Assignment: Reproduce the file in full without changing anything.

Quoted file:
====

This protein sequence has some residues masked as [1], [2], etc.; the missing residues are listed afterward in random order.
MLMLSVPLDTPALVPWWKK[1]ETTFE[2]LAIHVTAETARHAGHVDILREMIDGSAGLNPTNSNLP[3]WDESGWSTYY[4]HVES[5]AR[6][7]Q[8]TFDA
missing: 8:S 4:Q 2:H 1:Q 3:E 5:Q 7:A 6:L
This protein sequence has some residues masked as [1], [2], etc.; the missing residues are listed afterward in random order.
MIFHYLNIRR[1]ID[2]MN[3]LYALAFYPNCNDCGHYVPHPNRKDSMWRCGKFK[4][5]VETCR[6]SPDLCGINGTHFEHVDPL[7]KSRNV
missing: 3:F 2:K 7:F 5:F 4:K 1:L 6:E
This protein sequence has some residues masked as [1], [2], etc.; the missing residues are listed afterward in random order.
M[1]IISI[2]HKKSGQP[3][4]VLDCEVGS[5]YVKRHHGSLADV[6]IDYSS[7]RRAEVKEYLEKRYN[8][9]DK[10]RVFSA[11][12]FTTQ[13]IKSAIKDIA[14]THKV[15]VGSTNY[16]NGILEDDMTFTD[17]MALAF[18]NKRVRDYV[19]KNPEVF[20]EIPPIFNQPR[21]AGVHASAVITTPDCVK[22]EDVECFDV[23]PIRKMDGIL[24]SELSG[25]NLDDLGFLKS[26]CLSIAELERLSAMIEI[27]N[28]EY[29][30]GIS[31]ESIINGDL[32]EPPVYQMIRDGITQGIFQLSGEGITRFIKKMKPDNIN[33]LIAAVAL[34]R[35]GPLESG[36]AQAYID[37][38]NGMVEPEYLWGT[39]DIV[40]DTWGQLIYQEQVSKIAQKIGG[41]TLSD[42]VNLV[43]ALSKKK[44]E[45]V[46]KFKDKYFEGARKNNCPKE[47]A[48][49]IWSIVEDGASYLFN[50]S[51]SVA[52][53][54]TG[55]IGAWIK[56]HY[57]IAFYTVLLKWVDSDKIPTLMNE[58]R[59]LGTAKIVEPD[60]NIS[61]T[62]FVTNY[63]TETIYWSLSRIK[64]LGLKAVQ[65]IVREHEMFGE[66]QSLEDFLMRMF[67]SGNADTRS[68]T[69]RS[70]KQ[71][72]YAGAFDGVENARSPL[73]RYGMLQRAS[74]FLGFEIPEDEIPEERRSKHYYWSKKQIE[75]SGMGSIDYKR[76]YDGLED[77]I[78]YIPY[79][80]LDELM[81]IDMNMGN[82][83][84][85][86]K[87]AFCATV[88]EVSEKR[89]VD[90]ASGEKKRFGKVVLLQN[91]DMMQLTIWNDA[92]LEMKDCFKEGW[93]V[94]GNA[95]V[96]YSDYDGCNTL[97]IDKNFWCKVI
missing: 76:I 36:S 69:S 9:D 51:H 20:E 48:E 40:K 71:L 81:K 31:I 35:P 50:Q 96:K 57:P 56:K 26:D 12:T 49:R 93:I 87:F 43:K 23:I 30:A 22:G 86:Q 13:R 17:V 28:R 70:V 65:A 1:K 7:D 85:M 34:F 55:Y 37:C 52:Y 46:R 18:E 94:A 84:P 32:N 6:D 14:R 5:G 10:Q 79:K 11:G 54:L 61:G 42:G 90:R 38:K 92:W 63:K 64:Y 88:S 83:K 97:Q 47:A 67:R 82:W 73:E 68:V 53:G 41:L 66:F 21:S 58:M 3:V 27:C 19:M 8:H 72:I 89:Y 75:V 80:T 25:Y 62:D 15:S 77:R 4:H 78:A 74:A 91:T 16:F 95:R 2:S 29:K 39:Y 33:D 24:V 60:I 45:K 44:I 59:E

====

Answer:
This protein sequence has some residues masked as [1], [2], etc.; the missing residues are listed afterward in random order.
MLMLSVPLDTPALVPWWKK[1]ETTFE[2]LAIHVTAETARHAGHVDILREMIDGSAGLNPTNSNLP[3]WDESGWSTYY[4]HVES[5]AR[6][7]Q[8]TFDA
missing: 8:S 4:Q 2:H 1:Q 3:E 5:Q 7:A 6:L
This protein sequence has some residues masked as [1], [2], etc.; the missing residues are listed afterward in random order.
MIFHYLNIRR[1]ID[2]MN[3]LYALAFYPNCNDCGHYVPHPNRKDSMWRCGKFK[4][5]VETCR[6]SPDLCGINGTHFEHVDPL[7]KSRNV
missing: 3:F 2:K 7:F 5:F 4:K 1:L 6:E
This protein sequence has some residues masked as [1], [2], etc.; the missing residues are listed afterward in random order.
M[1]IISI[2]HKKSGQP[3][4]VLDCEVGS[5]YVKRHHGSLADV[6]IDYSS[7]RRAEVKEYLEKRYN[8][9]DK[10]RVFSA[11][12]FTTQ[13]IKSAIKDIA[14]THKV[15]VGSTNY[16]NGILEDDMTFTD[17]MALAF[18]NKRVRDYV[19]KNPEVF[20]EIPPIFNQPR[21]AGVHASAVITTPDCVK[22]EDVECFDV[23]PIRKMDGIL[24]SELSG[25]NLDDLGFLKS[26]CLSIAELERLSAMIEI[27]N[28]EY[29][30]GIS[31]ESIINGDL[32]EPPVYQMIRDGITQGIFQLSGEGITRFIKKMKPDNIN[33]LIAAVAL[34]R[35]GPLESG[36]AQAYID[37][38]NGMVEPEYLWGT[39]DIV[40]DTWGQLIYQEQVSKIAQKIGG[41]TLSD[42]VNLV[43]ALSKKK[44]E[45]V[46]KFKDKYFEGARKNNCPKE[47]A[48][49]IWSIVEDGASYLFN[50]S[51]SVA[52][53][54]TG[55]IGAWIK[56]HY[57]IAFYTVLLKWVDSDKIPTLMNE[58]R[59]LGTAKIVEPD[60]NIS[61]T[62]FVTNY[63]TETIYWSLSRIK[64]LGLKAVQ[65]IVREHEMFGE[66]QSLEDFLMRMF[67]SGNADTRS[68]T[69]RS[70]KQ[71][72]YAGAFDGVENARSPL[73]RYGMLQRAS[74]FLGFEIPEDEIPEERRSKHYYWSKKQIE[75]SGMGSIDYKR[76]YDGLED[77]I[78]YIPY[79][80]LDELM[81]IDMNMGN[82][83][84][85][86]K[87]AFCATV[88]EVSEKR[89]VD[90]ASGEKKRFGKVVLLQN[91]DMMQLTIWNDA[92]LEMKDCFKEGW[93]V[94]GNA[95]V[96]YSDYDGCNTL[97]IDKNFWCKVI
missing: 76:I 36:S 69:S 9:D 51:H 20:E 48:E 40:K 71:L 81:K 31:I 35:P 50:Q 96:K 57:P 56:K 26:D 12:T 49:R 93:I 87:F 43:K 23:I 30:A 22:G 86:Q 13:R 17:V 28:R 70:V 65:A 1:K 7:D 85:M 34:F 55:Y 37:C 52:Y 46:R 18:E 94:A 84:P 32:N 6:D 14:R 5:G 10:Q 79:K 11:G 54:L 61:G 42:G 90:R 38:K 92:W 63:K 64:Y 88:S 83:K 97:Q 47:A 67:R 82:W 73:E 68:V 53:G 41:L 66:F 21:S 58:M 3:V 27:C 19:M 8:H 72:I 89:Y 75:V 80:T 25:Y 62:D 15:S 77:R 4:H 78:A 74:A 91:T 16:F 95:R 2:S 29:K 39:Y 33:D 24:V 60:I 45:K 44:I 59:E